As to what is to be dreaded and shunned, different views prevail everywhere. I shall give some instances of universal customs, which I trust will be considered. There are innumerous minor rules and observances, all meant to induce to virtue and to exhort to particular carefulness 1. Nothing is to be feared from ghosts and spirits, and no calamities are due to mischievous influences :

In making bean-sauce people dislike very much to hear thunder 2. One person did not eat the sauce in order to induce people to hasten its preparation, and not to allow the stuff to lie about in their premises up to spring time 3.

One avoids grinding a knife over a well — lest it fall into the well, or, as some say, because the character hsing (capital punishment)  is composed of ching (a well) and tao (a knife) . Grinding a knife over a well, the knife and the well face each other, and one apprehends suffering capital punishment (hsing 4.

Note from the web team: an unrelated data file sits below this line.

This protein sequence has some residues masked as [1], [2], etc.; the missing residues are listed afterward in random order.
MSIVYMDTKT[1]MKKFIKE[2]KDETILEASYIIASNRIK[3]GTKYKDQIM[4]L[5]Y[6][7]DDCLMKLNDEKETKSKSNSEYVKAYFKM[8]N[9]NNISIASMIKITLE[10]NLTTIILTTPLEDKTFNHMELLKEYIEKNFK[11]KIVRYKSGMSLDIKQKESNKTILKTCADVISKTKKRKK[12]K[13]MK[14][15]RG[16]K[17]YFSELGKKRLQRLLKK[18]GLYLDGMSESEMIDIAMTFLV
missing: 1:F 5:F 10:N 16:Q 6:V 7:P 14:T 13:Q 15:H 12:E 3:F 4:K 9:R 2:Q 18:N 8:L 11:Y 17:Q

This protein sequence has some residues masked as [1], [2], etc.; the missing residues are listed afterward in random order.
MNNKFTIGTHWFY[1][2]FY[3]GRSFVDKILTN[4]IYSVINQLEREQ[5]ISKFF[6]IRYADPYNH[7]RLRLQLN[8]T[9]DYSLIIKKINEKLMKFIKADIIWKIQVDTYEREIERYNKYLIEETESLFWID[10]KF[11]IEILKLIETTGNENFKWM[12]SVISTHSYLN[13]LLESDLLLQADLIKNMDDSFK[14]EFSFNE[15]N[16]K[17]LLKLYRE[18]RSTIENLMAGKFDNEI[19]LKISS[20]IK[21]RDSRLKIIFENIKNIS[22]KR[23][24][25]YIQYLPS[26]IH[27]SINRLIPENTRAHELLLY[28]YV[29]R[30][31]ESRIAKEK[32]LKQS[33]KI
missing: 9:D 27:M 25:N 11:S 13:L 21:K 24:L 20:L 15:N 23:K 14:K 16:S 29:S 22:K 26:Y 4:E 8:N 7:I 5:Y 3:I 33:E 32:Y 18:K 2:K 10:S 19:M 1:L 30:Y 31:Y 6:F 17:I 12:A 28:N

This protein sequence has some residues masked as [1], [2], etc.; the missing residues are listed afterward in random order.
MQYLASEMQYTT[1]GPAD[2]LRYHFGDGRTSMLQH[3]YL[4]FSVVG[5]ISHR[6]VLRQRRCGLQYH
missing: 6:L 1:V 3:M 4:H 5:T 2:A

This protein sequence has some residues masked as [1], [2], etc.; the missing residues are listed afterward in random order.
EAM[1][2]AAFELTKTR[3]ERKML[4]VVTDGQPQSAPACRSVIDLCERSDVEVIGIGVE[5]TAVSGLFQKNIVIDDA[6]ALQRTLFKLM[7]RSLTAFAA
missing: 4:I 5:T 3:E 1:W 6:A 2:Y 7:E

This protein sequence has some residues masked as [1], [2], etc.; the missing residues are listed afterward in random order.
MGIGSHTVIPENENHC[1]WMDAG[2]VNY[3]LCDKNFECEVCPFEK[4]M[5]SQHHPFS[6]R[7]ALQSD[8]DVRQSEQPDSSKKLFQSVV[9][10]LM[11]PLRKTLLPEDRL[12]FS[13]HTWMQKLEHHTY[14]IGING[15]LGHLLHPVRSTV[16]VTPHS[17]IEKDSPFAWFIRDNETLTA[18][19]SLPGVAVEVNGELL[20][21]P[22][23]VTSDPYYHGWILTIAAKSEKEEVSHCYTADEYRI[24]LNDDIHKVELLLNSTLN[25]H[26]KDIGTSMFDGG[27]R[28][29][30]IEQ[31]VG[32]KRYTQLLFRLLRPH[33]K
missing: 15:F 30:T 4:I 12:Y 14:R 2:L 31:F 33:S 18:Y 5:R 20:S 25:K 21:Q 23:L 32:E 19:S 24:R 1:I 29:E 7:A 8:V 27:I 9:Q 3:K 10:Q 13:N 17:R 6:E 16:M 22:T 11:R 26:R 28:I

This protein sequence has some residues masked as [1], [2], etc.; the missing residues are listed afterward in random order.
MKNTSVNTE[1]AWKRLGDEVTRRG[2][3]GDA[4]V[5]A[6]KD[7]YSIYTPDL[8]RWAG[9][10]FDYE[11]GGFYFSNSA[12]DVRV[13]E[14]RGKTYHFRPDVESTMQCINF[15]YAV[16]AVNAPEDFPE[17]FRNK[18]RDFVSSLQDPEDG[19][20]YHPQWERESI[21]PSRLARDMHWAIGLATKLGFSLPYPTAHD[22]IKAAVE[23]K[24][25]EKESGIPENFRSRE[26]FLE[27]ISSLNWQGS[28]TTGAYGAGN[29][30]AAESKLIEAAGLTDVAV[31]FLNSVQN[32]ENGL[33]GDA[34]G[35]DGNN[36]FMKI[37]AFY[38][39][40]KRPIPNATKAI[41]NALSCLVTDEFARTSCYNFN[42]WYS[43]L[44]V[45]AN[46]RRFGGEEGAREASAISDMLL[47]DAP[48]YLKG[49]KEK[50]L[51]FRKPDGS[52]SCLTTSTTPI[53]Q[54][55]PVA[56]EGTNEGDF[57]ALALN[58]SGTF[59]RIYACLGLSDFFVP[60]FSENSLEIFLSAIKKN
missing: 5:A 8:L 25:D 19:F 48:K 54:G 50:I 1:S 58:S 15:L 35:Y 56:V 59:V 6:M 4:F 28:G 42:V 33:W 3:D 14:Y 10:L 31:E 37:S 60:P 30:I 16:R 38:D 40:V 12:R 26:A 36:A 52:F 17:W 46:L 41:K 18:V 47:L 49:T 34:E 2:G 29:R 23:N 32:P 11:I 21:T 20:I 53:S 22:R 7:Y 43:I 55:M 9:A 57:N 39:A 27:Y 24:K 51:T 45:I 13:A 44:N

p2.386 One must not sit under the eaves of a house — a tile might fall down and hit one on the head.

One must not hang up a cap upside down — for it would resemble the garments of a dead man, or, as some say, it should not be turned, lest it be filled with dust.

One must not lie down flat — for one would be like a corpse 5. One must not receive chopsticks from anybody — because they are not solid. 6

One must not expect others to sweep the ground for one — for a man building a grave might request one to sweep for him 7.

All these ‘One must not’ are to induce people to exert particular cautiousness, and to exhort them to do good. The Liki says,

[« One must not roll the rice into a ball, and one must not slobber.] 8

These are prohibitions regarding propriety and righteousness, and not spoken in reference to good or bad fortune.